I can’t seem to escape this topic, so I may as well address it. I’ve thought about this a lot, and here are my two cents. For those who don’t know what I’m talking about, here is the Ordain Women website. I encourage everyone to read their FAQ because it answers a lot of questions and misconceptions that people have about them.
My first thought is that everyone needs to be kinder on this subject. It is a topic that is very personal to many people and to offhandedly tell people to leave the church or that they are apostatizing is wrong. Ordain Women does not speak for all LDS women or even all LDS feminists, but we don’t need to silence them for us to be heard.
I find it ironic that in a church founded on the question of a fourteen-year-old boy, we are so offended by a group of women asking a question. They are not protesting or picketing; they are simply asking the Brethren to ask God for an answer to a question: Should worthy LDS women be ordained to the priesthood? While I don’t agree with the answer they are seeking, I completely support their right to ask the question.
It seems we have forgotten that there is nothing wrong with petitioning God. He often will not reveal truth unless a question is asked first. He didn’t just appear to Joseph Smith and hand over the gospel. He waited until Joseph asked and then he revealed the gospel piece by piece as questions were studied and then asked.
We need not be afraid of asking, but we also need to be open to the answer, even if it isn’t the one we want. Whether the answer to the question is yes, no, or not yet, we need to be patient and trust in God’s plan for us on an individual and church-wide level.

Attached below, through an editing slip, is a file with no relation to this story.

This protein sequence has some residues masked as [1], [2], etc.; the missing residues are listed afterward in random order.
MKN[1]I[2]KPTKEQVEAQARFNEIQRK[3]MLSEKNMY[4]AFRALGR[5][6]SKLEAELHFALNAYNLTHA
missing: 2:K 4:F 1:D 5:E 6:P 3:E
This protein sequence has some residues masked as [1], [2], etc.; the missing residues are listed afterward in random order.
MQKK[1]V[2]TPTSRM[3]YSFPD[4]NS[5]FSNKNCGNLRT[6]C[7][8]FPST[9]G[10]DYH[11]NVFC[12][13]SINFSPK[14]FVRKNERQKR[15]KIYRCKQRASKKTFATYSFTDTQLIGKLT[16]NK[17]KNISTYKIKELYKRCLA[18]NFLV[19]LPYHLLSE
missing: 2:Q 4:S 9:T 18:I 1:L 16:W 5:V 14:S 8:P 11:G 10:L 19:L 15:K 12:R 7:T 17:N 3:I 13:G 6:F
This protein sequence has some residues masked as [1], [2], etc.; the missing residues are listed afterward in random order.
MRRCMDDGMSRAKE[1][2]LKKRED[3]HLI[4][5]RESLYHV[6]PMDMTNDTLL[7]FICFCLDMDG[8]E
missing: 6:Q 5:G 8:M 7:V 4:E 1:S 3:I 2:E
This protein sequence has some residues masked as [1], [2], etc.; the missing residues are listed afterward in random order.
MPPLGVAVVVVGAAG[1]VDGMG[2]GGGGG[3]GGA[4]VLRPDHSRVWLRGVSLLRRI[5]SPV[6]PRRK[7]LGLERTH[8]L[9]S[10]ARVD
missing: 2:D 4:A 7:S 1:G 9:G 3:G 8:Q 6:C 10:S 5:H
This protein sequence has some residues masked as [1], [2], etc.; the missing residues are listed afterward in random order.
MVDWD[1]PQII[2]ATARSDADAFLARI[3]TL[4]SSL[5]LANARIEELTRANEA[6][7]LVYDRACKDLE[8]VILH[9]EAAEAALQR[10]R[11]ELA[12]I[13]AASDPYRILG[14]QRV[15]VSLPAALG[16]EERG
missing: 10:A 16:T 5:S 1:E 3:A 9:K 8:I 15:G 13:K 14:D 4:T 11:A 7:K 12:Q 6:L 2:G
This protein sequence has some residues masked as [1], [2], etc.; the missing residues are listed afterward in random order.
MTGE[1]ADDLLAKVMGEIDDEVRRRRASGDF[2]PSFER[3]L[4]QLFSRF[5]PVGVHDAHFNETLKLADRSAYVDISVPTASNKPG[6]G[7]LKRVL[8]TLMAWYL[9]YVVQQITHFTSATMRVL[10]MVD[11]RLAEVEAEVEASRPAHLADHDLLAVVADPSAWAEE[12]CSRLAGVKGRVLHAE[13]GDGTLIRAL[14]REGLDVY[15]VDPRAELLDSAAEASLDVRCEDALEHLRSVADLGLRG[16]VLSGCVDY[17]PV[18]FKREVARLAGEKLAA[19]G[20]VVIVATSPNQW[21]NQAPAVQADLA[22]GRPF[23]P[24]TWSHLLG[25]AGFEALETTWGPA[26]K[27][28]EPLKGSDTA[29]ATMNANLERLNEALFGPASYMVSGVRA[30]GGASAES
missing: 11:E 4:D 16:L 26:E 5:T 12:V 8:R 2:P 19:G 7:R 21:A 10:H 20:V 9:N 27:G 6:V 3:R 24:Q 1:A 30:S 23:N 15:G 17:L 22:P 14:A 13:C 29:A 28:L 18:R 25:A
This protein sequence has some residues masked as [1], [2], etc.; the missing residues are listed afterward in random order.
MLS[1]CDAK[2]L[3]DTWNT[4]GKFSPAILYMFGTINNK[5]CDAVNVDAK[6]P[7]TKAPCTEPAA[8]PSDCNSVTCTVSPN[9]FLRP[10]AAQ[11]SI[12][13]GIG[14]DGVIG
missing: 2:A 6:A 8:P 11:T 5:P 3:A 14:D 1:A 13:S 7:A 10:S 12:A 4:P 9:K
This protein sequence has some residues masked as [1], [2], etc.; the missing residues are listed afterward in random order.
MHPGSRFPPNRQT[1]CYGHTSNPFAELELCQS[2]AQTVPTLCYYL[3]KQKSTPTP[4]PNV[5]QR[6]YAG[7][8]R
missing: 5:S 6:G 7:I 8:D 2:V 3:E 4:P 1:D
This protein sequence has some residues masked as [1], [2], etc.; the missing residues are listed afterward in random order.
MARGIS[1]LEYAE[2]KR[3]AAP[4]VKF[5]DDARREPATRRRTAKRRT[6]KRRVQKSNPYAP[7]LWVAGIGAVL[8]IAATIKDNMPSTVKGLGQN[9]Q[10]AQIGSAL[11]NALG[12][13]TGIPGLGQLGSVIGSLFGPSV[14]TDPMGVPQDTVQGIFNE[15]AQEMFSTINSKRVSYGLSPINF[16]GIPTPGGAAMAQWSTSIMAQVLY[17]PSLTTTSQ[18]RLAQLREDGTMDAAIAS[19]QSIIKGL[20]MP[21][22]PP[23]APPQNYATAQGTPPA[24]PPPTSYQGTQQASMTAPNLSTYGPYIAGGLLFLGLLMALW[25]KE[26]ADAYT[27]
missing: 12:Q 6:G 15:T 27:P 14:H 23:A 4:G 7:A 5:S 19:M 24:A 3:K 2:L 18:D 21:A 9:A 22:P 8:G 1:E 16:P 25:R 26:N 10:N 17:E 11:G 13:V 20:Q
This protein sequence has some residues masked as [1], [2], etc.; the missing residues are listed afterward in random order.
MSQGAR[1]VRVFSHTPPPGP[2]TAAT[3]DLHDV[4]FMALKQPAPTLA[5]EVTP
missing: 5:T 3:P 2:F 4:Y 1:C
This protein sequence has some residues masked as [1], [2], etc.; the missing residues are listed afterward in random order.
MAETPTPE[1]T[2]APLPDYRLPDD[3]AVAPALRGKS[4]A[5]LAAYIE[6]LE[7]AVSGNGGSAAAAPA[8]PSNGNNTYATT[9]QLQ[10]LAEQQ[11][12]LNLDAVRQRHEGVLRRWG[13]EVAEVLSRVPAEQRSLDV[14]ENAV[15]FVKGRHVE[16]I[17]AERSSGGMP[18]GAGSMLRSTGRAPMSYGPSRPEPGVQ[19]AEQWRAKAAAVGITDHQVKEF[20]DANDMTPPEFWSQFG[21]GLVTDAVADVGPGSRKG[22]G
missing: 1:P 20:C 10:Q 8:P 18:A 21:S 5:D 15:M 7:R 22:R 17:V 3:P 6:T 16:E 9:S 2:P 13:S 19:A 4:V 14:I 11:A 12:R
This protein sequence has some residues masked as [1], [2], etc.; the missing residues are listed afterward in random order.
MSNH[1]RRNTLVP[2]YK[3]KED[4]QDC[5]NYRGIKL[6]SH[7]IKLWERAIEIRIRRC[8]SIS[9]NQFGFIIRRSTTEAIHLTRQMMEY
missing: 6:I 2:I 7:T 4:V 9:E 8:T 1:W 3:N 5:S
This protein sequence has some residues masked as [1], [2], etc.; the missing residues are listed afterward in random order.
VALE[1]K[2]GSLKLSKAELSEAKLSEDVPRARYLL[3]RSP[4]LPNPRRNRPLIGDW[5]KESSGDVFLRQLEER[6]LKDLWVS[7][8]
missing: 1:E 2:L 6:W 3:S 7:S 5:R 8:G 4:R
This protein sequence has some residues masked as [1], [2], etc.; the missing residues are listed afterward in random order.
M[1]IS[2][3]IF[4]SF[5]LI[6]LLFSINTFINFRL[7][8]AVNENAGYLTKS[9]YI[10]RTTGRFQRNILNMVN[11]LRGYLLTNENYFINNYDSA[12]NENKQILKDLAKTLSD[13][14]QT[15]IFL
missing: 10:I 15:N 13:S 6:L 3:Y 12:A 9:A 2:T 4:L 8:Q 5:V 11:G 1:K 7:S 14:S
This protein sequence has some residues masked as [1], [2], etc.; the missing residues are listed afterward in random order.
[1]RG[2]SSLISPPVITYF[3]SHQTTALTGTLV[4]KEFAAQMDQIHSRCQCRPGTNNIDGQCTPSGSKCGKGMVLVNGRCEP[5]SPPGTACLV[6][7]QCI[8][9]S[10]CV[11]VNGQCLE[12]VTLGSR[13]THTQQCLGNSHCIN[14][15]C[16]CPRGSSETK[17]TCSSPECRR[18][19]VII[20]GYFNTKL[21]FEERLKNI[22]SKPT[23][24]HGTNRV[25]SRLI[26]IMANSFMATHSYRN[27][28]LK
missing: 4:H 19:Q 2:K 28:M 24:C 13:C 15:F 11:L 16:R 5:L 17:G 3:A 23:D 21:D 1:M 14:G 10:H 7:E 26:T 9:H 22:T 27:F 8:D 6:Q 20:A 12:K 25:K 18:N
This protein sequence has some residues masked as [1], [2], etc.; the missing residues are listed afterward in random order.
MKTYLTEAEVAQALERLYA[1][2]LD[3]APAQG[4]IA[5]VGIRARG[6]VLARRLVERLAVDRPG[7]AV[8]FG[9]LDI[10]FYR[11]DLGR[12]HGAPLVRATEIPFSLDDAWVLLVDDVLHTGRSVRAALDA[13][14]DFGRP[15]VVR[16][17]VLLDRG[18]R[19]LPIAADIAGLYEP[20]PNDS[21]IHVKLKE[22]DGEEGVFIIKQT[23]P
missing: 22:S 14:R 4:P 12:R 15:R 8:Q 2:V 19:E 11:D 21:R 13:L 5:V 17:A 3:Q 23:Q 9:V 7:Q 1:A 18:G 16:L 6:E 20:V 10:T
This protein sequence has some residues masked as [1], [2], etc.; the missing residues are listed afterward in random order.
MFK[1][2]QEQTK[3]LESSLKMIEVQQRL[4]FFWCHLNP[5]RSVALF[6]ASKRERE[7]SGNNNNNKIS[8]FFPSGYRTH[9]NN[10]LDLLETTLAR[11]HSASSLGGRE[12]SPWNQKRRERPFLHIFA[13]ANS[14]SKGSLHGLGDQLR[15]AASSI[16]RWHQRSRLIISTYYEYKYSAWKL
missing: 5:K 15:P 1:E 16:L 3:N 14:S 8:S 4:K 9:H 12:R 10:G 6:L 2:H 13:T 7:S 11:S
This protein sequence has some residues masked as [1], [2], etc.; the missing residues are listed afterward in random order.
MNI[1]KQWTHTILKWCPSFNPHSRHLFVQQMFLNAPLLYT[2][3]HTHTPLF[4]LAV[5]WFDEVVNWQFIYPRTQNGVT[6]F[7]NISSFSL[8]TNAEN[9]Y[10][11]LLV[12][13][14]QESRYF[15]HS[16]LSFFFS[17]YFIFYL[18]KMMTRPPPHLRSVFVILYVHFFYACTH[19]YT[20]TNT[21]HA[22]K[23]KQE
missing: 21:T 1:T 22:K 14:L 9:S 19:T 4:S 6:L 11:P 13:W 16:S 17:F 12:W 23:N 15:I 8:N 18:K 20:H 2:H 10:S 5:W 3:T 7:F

My personal opinion is that all the proper doctrines are set in place, we just need to change the way we talk about them. Women already have the priesthood; we are just afraid to talk about it. We have access to and perform ordinances using the priesthood. We are set apart to become prophetesses and priestesses, and those are not terms to shy away from. We have stewardships, responsibilities, and divine potential that is yet untapped.
That said, we are also imperfect. It is a mistake and does women a disservice to set us on a pedestal. I’ve heard the argument that men need the priesthood to make them as good as women. Not only is this argument completely demeaning to men, it also gives women an excuse to stop trying.
I definitely don’t have all the answers, which is why I support honest, humble seeking of God’s will. If the requirement of study and humility is met and we’re willing to accept the answer given, then we should ask questions of God. But before he can trust us with more responsibility, he must first be able to trust us to show love to each other, something I think is lacking in this dialogue.